Absent Place — an April Day —

[a weekly compilation of random things]


Easter has welcomed us quietly, during the night, with a thin layer of snow: a blank page falling over everything, and its ever recurring promise of new beginnings. An absent place, breeding lilacs out of dead land.

Apples and oranges

“Of course, comparing apples and oranges isn’t all that difficult to do for most people—I like apples better, myself. When people say that you shouldn’t compare, say, Fantastic Four comics to The Importance of Being Earnest, they don’t mean that such comparisons are impossible. Instead, they mean that such comparisons are unfair. Putting an apple next to an orange results in the invidious, possibly elitist devaluation of oranges, and an insufficiently refined appreciation of the essence of orangeness.


The resistance to comparison is often a subset of the resistance to criticism in general, rooted in concern that analysis and evaluation will damage the analyzed and evaluated. As a quote often attributed to Elvis Costello has it, “Writing about music is like dancing about architecture.” Juxtaposing different things results, not in insight, but in intellectual and even spiritual confusion. Critics who attempt to squish disparate things together into one snowball threaten to tarnish the uniqueness of each separate snowflake.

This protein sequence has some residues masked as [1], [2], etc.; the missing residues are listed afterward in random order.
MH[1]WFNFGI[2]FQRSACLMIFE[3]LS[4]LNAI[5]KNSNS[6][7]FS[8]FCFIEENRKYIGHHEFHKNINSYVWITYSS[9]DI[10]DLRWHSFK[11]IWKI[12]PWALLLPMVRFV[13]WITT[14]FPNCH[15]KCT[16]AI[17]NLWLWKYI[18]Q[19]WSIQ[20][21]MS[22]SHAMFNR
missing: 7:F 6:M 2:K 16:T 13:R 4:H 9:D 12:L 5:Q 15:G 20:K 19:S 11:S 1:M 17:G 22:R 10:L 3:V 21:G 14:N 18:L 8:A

But does art itself keep to this model of purity, with each aesthetic experience carefully separated and kept in its place?


I’m sure somewhere out there someone has created a dance about architecture—why not? Art finds meaning, humor, excitement, and surprise in juxtapositions and comparisons (…) and, similarly, criticism can find meaning, interest, humor, and insight in putting two seemingly disparate things next to each other and thinking about how they fit together, or how they don’t. Is The Wire like Greek tragedy? Are superheroes modern myths? Is your selfie comparable to Rembrandt’s self portraits? The answer in each case is in some ways yes, in some ways not so much—but the differences and similarities lead you to ideas, and aesthetic perspectives, you might not have had otherwise. One’s experience of art is always linked to one’s experience of other art. Artwork relies on tropes, genres, and prior knowledge